HABOR (Heb. חָבוֹר), a river flowing through Mesopotamia for 218 mi. (350 km.) from north to south in the region of el-Jazira, the area between the Euphrates and Tigris rivers. It rises from Mt. Kharagah, and is joined by five tributary streams, emptying into the Euphrates north of Mari. The surrounding region was productive in antiquity; grain was raised mainly in the north while in the southern Habor Valley sheep and cattle, and later also horses, were raised. Beyond the northern Habor lay an important trade route, which started at Nineveh, the Assyrian metropolis, and ran by way of Nisibis, Gozan, and Haran to Carchemish on the Euphrates. This route was apparently used in the days of Abraham and even before. On the evidence of the remains excavated at Chagar Bazar, the Habor Valley was first settled in the Neolithic period. In the 18th century B.C.E., many attempts were made to channel the river's waters by means of dams and canals, as is known from the Mari letters of that period. In the 16th-14th centuries B.C.E. the region of the Habor was in the center of the mighty kingdom of Mitanni, and the area was reduced to ruins until it was revived in the 10th century B.C.E. The city of Gozan (Tell Halaf) became especially important, and according to the Bible the river was apparently named after it. The Assyrian conquest of the Habor district began in the ninth and eighth centuries. When insurrections in the conquered cities increased, one city after another was destroyed and the inhabitants deported. In their place Tiglath-Pileser III settled the Israelite exiles from Transjordan (I Chron. 5:26), and later Sargon II settled the exiles from Samaria there (II Kings 17:6; 18:11; cf. Pritchard, Texts, 284–5). Documents found in the excavations of Gozan prove the presence of Israelite exiles in this city (see gozan and assyrian exile ). -BIBLIOGRAPHY: F. Sarre and E.E. Hertzfeld, Archaeologische Reise im Euphrat-und Tigris-Gebiet, 1 (1911); J. Seidmann, Die Inschriften Adadniraris II (1935); C.J. Gadd, in: Iraq, 7 (1940), 22ff.; J. Kupper, in: Archives Royales de Mari, 3 (1950), 2, 5, 80; J. Lewy, in: Orientalia, 21 (1952), 265–92, 393–425. (Michael Avi-Yonah)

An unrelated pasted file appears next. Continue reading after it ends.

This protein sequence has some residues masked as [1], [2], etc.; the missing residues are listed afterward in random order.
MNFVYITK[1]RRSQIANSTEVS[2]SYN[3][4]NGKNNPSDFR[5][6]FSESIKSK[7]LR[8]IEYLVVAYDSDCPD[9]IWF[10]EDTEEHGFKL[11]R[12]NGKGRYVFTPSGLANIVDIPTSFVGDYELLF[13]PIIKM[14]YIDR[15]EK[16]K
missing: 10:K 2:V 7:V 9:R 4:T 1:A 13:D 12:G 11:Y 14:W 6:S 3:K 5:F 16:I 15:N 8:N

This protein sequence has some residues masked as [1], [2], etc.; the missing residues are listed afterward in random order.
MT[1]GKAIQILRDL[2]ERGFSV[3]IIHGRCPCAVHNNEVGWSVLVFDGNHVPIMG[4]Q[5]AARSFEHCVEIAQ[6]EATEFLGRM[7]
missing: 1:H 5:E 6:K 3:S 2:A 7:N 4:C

Encyclopedia Judaica. 1971.

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  • Habor —     Habor     † Catholic Encyclopedia ► Habor     [Heb. habhor; Sept. ABwr: IV Kings (II), xvii, 6, ABiwr: IV Kings, xviii, 11; XaBwr: I Chronicles 5:26].     A river of Mesopotamia in Asiatic Turkey, an important eastern affluent of the… …   Catholic encyclopedia

  • HABOR — fluv. et nomen urbis assyriorum. 2. Reg. c. 17. v. 6. c. 18. v. 11. 1. Par. c. 5. v. 26. Idem significat quod Haber …   Hofmann J. Lexicon universale

  • Habor — Dieser Artikel behandelt den Hagbard der Nordischen Mythologie. Zur Romanfigur Hagbard Celine siehe Illuminatus!, zum Pseudonym Hagbard Celine siehe Karl Koch (Hacker). Hagbard (nach späterer Überlieferung: „Habor“), Sohn des Haamund, ist eine… …   Deutsch Wikipedia

  • Habor —    The united stream, or, according to others, with beautiful banks, the name of a river in Assyria, and also of the district through which it flowed (1 Chr. 5:26). There is a river called Khabur which rises in the central highlands of Kurdistan …   Easton's Bible Dictionary

  • Habor — Khabur Pour les articles homonymes, voir Habur. Khabur ((tr) Habur, (ar) خابور …   Wikipédia en Français

  • Habor River — • A river of Mesopotamia in Asiatic Turkey, an important eastern affluent of the Euphrates Catholic Encyclopedia. Kevin Knight. 2006 …   Catholic encyclopedia

  • Habor — /hay bawr, bohr/, n. Khabur. * * * …   Universalium

  • Habor — /hay bawr, bohr/, n. Khabur …   Useful english dictionary

  • Pearl Habor: Eintritt der USA in den Zweiten Weltkrieg —   Mit der Proklamation des japanischen Marionettenstaates Mandschukuo begann 1932 die Expansion Japans auf dem asiatischen Festland. Seit Sommer 1937 befand sich Japan erneut im Krieg mit China, Ende des Jahres war ganz Nordchina erobert, Peking… …   Universal-Lexikon

  • ABOR vel HABOR — circa Mediam regio. 2. Reg. c. 17. v. 6. ad Gozan fluv. Villae quoque nomen esse in Mediâ, scribit Hieron …   Hofmann J. Lexicon universale

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